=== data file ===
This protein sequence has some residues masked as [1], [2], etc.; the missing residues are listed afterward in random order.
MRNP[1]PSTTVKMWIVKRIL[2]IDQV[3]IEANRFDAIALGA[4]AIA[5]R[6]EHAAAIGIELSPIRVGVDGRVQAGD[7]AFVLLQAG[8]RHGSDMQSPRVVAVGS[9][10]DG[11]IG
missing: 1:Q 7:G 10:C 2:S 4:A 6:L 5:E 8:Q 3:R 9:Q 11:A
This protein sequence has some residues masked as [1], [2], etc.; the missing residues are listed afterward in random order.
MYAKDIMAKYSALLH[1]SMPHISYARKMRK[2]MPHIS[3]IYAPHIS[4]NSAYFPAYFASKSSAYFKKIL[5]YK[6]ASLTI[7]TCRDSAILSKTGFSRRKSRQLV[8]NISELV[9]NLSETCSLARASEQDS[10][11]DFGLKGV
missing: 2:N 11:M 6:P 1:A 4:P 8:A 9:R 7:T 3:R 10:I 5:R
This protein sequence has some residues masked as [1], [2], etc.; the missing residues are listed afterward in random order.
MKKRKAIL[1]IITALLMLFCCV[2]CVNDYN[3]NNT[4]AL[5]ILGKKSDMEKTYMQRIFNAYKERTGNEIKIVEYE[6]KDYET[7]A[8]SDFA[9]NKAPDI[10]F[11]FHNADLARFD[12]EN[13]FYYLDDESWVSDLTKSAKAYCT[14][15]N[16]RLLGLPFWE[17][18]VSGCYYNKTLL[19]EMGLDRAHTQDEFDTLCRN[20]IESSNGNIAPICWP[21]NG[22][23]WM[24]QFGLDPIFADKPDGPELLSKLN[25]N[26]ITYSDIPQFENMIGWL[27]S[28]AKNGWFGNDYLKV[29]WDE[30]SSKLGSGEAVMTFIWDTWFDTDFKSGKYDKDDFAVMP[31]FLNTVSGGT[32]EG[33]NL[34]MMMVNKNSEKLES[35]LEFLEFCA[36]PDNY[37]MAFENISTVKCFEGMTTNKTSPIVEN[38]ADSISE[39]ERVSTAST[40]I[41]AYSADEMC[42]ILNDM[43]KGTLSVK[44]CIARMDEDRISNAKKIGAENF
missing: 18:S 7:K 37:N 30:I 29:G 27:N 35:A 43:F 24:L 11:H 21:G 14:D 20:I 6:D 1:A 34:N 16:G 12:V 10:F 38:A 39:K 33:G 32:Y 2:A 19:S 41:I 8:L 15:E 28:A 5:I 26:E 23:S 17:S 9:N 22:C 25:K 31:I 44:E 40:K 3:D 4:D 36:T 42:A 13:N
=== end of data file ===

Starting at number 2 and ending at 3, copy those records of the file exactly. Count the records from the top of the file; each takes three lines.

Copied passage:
This protein sequence has some residues masked as [1], [2], etc.; the missing residues are listed afterward in random order.
MYAKDIMAKYSALLH[1]SMPHISYARKMRK[2]MPHIS[3]IYAPHIS[4]NSAYFPAYFASKSSAYFKKIL[5]YK[6]ASLTI[7]TCRDSAILSKTGFSRRKSRQLV[8]NISELV[9]NLSETCSLARASEQDS[10][11]DFGLKGV
missing: 2:N 11:M 6:P 1:A 4:P 8:A 9:R 7:T 3:R 10:I 5:R
This protein sequence has some residues masked as [1], [2], etc.; the missing residues are listed afterward in random order.
MKKRKAIL[1]IITALLMLFCCV[2]CVNDYN[3]NNT[4]AL[5]ILGKKSDMEKTYMQRIFNAYKERTGNEIKIVEYE[6]KDYET[7]A[8]SDFA[9]NKAPDI[10]F[11]FHNADLARFD[12]EN[13]FYYLDDESWVSDLTKSAKAYCT[14][15]N[16]RLLGLPFWE[17][18]VSGCYYNKTLL[19]EMGLDRAHTQDEFDTLCRN[20]IESSNGNIAPICWP[21]NG[22][23]WM[24]QFGLDPIFADKPDGPELLSKLN[25]N[26]ITYSDIPQFENMIGWL[27]S[28]AKNGWFGNDYLKV[29]WDE[30]SSKLGSGEAVMTFIWDTWFDTDFKSGKYDKDDFAVMP[31]FLNTVSGGT[32]EG[33]NL[34]MMMVNKNSEKLES[35]LEFLEFCA[36]PDNY[37]MAFENISTVKCFEGMTTNKTSPIVEN[38]ADSISE[39]ERVSTAST[40]I[41]AYSADEMC[42]ILNDM[43]KGTLSVK[44]CIARMDEDRISNAKKIGAENF
missing: 18:S 7:K 37:N 30:I 29:G 27:N 35:A 43:F 24:L 11:H 21:G 14:D 20:I 6:D 1:A 34:N 16:G 12:V 10:F 38:A 39:K 33:G 32:Y 2:A 19:S 41:I 8:L 15:E 28:A 5:I 26:E 23:S 17:S 9:N 22:C 25:K 31:I 44:E 40:K 3:D 4:D 36:T 42:A 13:N